Politics

Ohio governor orders primary polls to be closed due to 'unacceptable health risk' of coronavirus

Key Points
  • Ohio Gov. Mike DeWine said the state's primary polls will be ordered close due to the "unacceptable health risk of contracting coronavirus," amid an "unprecedented public health crisis."
  • DeWine's announcement comes after a judge rejected a lawsuit that sought to postpone the state's primaries.
  • Ohio was one of the four states scheduled to hold presidential primaries on Tuesday, with polls scheduled to open at 6:30 a.m. ET.

Ohio Gov. Mike DeWine said late Monday the state's primary polls will closed on Tuesday due to the coronavirus outbreak.

"During this time when we face an unprecedented public health crisis, to conduct an election tomorrow would force poll workers and voters to place themselves at an unacceptable health risk of contracting coronavirus," the Republican governor said in a statement.

DeWine said Amy Acton, director of the state's health department, will order the polls closed as a health emergency. He also said Ohio Secretary of State Frank LaRose will pursue voting options through the courts.

Ohio was one of the four states scheduled to hold presidential primaries on Tuesday. Illinois, another state expected to vote Tuesday, said in an earlier Monday statement that it was "proceeding with plans for tomorrow's primary as scheduled."

DeWine's announcement came after a judge rejected a lawsuit that sought to postpone the state's primaries to June 2.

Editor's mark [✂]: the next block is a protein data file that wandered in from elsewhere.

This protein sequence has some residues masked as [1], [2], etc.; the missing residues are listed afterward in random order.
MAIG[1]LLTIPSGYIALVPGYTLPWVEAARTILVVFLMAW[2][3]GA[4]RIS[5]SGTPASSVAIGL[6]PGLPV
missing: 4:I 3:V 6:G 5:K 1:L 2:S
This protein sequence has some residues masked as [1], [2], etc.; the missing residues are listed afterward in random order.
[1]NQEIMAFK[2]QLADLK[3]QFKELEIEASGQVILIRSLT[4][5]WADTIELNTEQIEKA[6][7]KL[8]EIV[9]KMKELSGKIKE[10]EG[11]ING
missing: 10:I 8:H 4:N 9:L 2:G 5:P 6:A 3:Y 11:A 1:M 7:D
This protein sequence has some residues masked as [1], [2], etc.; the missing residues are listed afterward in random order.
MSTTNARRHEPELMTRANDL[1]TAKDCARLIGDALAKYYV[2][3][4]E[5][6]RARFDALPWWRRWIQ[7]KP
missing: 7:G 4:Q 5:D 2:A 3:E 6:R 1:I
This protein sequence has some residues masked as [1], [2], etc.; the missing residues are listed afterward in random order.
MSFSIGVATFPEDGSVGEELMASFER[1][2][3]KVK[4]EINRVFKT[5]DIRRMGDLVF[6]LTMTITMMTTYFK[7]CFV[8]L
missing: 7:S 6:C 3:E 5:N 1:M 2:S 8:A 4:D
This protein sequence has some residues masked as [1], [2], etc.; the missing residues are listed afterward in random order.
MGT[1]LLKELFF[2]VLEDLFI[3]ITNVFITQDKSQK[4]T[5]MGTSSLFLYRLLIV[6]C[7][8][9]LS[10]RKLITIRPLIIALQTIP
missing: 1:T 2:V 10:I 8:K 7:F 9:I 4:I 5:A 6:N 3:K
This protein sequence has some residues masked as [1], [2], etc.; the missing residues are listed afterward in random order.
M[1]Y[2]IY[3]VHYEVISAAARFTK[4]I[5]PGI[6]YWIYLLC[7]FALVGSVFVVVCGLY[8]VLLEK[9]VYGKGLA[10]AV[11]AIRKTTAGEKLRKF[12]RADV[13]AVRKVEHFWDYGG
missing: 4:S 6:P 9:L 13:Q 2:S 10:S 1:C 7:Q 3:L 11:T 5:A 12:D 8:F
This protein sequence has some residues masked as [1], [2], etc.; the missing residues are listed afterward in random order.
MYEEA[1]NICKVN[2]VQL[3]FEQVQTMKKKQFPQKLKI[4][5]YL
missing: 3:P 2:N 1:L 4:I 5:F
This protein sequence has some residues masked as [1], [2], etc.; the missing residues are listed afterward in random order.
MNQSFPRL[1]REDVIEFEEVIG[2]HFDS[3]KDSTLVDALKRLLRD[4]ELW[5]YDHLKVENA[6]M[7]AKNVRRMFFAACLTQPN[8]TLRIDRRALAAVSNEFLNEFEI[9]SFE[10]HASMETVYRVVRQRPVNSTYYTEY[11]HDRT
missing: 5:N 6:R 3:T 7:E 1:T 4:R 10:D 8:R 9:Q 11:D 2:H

The Columbus Dispatch reported that Franklin County Judge Richard Frye said such a delay, 12 hours before voting was scheduled to begin, would set a "terrible precedent." Ohio polls had been scheduled to open at 6:30 a.m. ET Tuesday.

Earlier, DeWine said that although he lacked the legal authority to suspend the election, he made the recommendation in light of guidance from public health officials. Over the weekend, the CDC had advised people to reschedule events with 50 or more people.

On Sunday, DeWine ordered bars and restaurants in Ohio to close their doors to in-house customers. He said, however, restaurants would still be able to continue their takeout and delivery options.

As of 2 p.m. Monday, the Ohio Department of Health has reported 50 cases in the state. Nationwide, there have been at least 4,600 cases, according to data compiled by Johns Hopkins University.

— CNBC's Tucker Higgins contributed to this report.